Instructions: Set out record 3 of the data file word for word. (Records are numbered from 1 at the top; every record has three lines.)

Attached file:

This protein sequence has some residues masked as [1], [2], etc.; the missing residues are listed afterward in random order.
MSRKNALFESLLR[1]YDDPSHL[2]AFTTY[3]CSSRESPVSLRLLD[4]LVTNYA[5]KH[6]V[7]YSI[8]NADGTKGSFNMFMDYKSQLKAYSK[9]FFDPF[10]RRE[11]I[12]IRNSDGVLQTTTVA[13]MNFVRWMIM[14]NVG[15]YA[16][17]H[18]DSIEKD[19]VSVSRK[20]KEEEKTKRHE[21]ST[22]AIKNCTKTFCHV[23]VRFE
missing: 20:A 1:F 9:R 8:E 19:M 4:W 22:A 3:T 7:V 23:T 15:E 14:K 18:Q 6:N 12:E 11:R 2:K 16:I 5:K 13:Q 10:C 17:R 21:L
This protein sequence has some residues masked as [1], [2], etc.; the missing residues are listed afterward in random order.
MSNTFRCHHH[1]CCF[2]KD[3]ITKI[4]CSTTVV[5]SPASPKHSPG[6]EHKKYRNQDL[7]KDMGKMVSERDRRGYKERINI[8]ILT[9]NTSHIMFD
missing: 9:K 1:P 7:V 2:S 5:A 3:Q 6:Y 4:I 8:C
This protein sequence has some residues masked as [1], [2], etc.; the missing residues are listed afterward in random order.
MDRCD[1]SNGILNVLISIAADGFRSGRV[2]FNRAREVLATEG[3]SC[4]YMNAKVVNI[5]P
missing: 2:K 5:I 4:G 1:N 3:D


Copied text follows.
This protein sequence has some residues masked as [1], [2], etc.; the missing residues are listed afterward in random order.
MDRCD[1]SNGILNVLISIAADGFRSGRV[2]FNRAREVLATEG[3]SC[4]YMNAKVVNI[5]P
missing: 2:K 5:I 4:G 1:N 3:D